BACKGROUND: mHealth, the practice of medicine aided by mobile devices is a growing market. Although the offer on Anesthesia applications (Apps) is quite prolific, representative formal assessments on the views of anesthesia practitioners on its use and potential place in daily practice is lacking. This survey aimed thus to cross-assess the Belgian anesthesia population on the use of smartphone Apps and peripherals.
METHODS: The survey was exclusively distributed as an online anonymous questionnaire. Sharing took place via hyperlink forwarding by the Belgian Society for Anesthesia and Reanimation (BSAR) and by the Belgian Association for Regional Anesthesia (BARA) to all registered members. The first answer took place on 5 September 2018, the last on 22 January 2019.
RESULTS: Three hundred forty-nine answers were obtained (26.9% corresponding to trainees, 73.1% to specialists). Anesthesiologists were positively confident that Apps and peripherals could help improve anesthesia care (57.0 and 47.9%, respectively, scored 4 or 5, in a scale from 0 to 5). Trainees were significantly more confident than specialists on both mobile Apps (71.2% and 51.8%, respectively; p = 0.001) and peripherals (77.7% and 45.1%, respectively; p = 0.09). The usefulness of Apps and Peripherals was rated 1 or below (on a 0 to 5 scale), respectively, by 9.5 and 14.6% of the total surveyed population, being specialists proportionally less confident in Smartphone peripherals than trainees (p = 0.008). Mobile apps are actively used by a significantly higher proportional number of trainees (67.0% vs. 37.3%, respectively; p = 0.000001). The preferred category of mobile Apps was dose-calculating applications (39.15%), followed by digital books (21. 1%) and Apps for active perioperative monitoring (20.0%).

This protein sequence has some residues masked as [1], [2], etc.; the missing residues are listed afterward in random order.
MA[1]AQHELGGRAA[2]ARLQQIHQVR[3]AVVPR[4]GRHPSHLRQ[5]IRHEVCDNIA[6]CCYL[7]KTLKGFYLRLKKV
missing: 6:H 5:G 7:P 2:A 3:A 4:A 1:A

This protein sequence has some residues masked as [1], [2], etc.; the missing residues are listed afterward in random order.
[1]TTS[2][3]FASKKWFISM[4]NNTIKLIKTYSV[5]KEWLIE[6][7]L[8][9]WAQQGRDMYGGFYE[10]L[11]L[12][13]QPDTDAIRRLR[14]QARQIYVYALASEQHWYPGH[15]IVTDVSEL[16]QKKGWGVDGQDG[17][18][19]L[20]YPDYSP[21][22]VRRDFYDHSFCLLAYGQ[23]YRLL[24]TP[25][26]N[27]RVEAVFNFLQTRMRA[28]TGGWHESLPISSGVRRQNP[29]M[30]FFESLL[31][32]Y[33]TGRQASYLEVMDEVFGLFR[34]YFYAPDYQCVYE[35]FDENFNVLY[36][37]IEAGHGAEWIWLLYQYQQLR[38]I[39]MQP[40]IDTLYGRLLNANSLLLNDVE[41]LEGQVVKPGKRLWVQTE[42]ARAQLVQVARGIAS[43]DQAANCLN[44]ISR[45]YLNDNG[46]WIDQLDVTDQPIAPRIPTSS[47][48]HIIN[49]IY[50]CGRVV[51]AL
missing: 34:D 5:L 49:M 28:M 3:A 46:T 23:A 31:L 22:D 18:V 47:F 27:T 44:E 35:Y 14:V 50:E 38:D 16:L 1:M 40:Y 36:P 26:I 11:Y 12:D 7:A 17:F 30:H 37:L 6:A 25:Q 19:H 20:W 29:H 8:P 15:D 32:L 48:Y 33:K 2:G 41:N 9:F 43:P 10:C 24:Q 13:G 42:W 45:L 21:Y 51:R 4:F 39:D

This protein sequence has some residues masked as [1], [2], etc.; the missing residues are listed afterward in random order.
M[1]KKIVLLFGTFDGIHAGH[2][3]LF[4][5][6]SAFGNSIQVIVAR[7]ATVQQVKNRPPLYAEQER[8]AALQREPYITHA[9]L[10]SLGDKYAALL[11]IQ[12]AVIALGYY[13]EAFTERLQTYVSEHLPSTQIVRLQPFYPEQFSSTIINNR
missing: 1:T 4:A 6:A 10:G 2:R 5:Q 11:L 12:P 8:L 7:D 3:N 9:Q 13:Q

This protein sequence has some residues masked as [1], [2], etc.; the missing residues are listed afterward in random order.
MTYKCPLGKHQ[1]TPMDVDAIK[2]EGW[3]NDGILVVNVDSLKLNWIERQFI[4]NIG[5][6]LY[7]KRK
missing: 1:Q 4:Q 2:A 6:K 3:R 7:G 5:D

CONCLUSIONS: Belgian Anesthesia practitioners show a global positive attitude towards smartphone Apps and Peripherals, with trainees trending to be more confident than specialists.
TRIAL REGISTRATION: ClinicalTrials.gov database Identifier: NCT03750084. Retrospectively registered on 21 November 2018.
- smartphone application
- smartphone peripherals
- Smartphone application
- Smartphone peripherals
ASJC Scopus subject areas
- Anesthesiology and Pain Medicine